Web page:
Monday, July 13, 2009

Los Angeles Times on Hanawon center for resettling North Korean refugees

If you ever want to see Kushibo get really truly angry about something, start talking about how little South Korea(ns) do to help North Korean refugees, especially in light of what [insert other country here] does. If I'm in a good mood, all I'll do is yell something like this (or this) in your face:
Moreover, and I think this was my main reason for writing this, is that I think this meme is a dangerous one for it has — if it gains traction outside of South Korea — the potential to backfire. “Why,” someone might think, “should I care or do something about North Korean refugees (boycott Chinese goods, tell my Senator or Representative to vote on some bill that would spend money to resettle them, donate money to an NGO that helps ferry them out, pressure my government to take this issue up with Beijing, etc., etc.) when the South Koreans themselves do nothing?”

I’m not asking this from some hypothetical viewpoint either. The meme is an old one in the K-blogs, and it is spouted quite often by individuals who in fact do nothing about North Korean refugees except grouse about how little South Koreans care. The hypocrisy on that particular issue is one of the most galling forms of hypocrisy in the K-blogs.
Or this:
So just STFU with that bullßhit idea that South Koreans don’t care, when they are the only ones doing anything. That is one of the most disgusting memes to come out of the Korea-bashing blogosphere, this bullßhit idea turned on its head that the only ones actually doing anything are the ones who don’t care and are saying screw everyone else.

If you feel so strongly, The Shunned, write to your MP, Representative, Senator, or whatever the hell you have where you’re from and say, “Hey, what the fu¢k are we doing about the tens or hundreds of thousands of North Korean refugees stuck in China?”

... if you really want to do something, if your outrage about the North Korean refugees comes from a true place and you’re not just using it as some bogus excuse to bash South Koreans because you hate your hagwon manager, go and volunteer to teach English the resettled or do something else to help them out. They always need volunteers.
And if I'm in a bad mood, you might need to duck to avoid getting hit by a projectile. Kushibo is usually a happy drunk (on the rare occasions when I drink), but this could make me turn dark very quickly. 

I've written about this many times, including this comment on Marmot's in December 2005 where I showed that the much maligned Kim Daejung and Roh Moohyun administrations were taking in more North Korean refugees than all other administrations combined (updated statistics are found here on Wikipedia).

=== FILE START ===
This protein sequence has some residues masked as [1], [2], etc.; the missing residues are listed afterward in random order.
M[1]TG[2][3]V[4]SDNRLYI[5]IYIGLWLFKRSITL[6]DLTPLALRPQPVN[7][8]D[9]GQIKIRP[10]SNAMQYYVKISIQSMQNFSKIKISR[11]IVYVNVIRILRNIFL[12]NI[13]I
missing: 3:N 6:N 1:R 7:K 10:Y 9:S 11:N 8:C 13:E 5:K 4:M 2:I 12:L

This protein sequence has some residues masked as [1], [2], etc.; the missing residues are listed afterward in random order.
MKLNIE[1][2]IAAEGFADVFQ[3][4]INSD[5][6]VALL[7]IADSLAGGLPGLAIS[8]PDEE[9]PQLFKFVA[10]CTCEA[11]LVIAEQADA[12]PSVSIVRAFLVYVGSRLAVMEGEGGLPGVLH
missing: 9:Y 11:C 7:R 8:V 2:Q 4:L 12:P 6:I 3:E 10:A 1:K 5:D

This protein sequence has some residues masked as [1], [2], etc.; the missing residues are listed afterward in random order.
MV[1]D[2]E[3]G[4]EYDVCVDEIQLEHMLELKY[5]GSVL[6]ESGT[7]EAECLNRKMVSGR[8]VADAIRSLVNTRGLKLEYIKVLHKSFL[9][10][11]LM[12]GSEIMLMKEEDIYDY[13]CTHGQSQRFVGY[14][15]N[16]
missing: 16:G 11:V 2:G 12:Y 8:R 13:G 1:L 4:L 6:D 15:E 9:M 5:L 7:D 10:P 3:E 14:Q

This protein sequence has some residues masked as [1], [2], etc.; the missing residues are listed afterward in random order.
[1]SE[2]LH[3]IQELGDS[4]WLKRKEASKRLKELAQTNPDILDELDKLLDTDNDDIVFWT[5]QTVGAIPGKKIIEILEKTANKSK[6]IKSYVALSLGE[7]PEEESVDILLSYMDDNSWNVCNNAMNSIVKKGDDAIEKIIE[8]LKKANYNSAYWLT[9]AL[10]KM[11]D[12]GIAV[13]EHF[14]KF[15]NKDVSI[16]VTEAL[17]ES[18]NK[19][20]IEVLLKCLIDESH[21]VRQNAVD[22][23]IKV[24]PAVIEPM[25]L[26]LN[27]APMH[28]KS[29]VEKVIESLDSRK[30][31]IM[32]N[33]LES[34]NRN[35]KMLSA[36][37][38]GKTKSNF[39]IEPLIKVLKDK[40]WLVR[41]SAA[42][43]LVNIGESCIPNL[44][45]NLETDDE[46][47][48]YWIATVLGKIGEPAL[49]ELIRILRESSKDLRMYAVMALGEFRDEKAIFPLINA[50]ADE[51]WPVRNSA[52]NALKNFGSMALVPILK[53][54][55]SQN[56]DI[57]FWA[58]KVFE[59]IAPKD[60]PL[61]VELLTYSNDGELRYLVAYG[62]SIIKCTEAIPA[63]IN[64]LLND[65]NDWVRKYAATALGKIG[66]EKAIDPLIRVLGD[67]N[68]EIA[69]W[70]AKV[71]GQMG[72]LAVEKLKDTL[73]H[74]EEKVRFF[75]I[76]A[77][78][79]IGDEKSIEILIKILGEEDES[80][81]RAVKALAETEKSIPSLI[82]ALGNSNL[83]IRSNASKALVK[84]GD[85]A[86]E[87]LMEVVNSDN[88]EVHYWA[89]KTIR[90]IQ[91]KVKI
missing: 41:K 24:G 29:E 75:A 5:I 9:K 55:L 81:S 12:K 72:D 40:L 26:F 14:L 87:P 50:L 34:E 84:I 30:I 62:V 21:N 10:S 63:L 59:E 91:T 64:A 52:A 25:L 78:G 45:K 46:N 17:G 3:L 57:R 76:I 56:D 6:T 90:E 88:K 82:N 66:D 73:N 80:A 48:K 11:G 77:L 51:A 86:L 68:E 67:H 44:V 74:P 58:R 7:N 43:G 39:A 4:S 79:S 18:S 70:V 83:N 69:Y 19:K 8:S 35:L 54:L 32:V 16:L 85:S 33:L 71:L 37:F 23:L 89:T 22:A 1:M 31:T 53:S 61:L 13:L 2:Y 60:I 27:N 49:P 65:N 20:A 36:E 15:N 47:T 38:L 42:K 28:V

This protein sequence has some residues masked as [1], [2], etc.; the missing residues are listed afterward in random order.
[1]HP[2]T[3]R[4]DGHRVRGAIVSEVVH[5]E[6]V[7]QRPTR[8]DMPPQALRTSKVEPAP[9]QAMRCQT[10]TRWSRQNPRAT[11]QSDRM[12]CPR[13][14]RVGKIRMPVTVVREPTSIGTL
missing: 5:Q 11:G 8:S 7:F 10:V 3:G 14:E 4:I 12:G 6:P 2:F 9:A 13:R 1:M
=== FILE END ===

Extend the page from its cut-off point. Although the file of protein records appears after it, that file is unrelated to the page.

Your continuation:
Sigh. There are political reasons why not all North Korean refugees in China have ended up in South Korea or elsewhere, but an economic and social factor is the limited space available at Hanawon, the facility created during the Kim Daejung administration to resettled North Korean "defectors" and to weed out would-be spies.

Hanawon is the subject of occasional articles that highlight the difficulties faced by North Korean refugees even in South Korea, a land populated by North Koreans' purported "brothers" (but also their former enemies, which complicates things tremendously). This past week John Glionna of the Los Angeles Times offered his take on Hanawon:
For the first time, officials on Wednesday allowed outsiders into the Hanawon resettlement center where North Korean defectors are debriefed. The open-house came at a time of increased tensions with North Korea, which in recent months has detonated a nuclear device, launched numerous missiles and amplified the rhetoric directed toward Seoul. Any event having to do with the North becomes an instant news media free-for-all.

The celebration of the center's 10th anniversary was equal parts propaganda ploy, talent show and sob fest. Proud of their efforts to repatriate these lost cousins, South Korea officials produced several North Koreans to show just how fulfilled they were once free of the clutches of leader Kim Jong Il.

These defectors sang! They played piano! They showed off paintings and poetry!

But several later expressed disappointment that South Korea was not the nirvana they had thought. The life they have carved out here is at best bittersweet. While enjoying freedom and creature comforts, many find themselves second-class citizens. They pine for their families and simpler pleasures of home.

"I have memories of the mountains and the rivers of North Korea," said Kim Chu-woong, a 35-year-old concert pianist. "The cigarettes and the alcohol taste different here. Often I get together with friends and we sing the old songs and our eyes get teary."

The wake-up call for this new reality often comes at Hanawon.

About 60% of the defectors are women. Each year, hundreds of refugees spend several months at this leafy center 30 miles south of Seoul. Nearly 90% of the 16,000 defectors in South Korea are Hanawon graduates -- most of whom made their way to South Korea after slipping across the border into China.

They get a crash course in modernity and capitalism, learning how to use a computer and an ATM. But they're also being grilled by intelligence agents trying to weed out spies.
Read the whole article. And read this, too. It's a sort of step-by-step description of the plight of the refugees, and it mentions another organization, Durihana ("two are one"), which tentatively I will say sounds like it deserves some positive attention as well.

Ansŏng [안성시; Anseong], where Hanawon is located, is not that far from most Anglophones living in South Korea. If you can take time out of your busy schedule, consider contacting them and volunteering or helping out in some other way.

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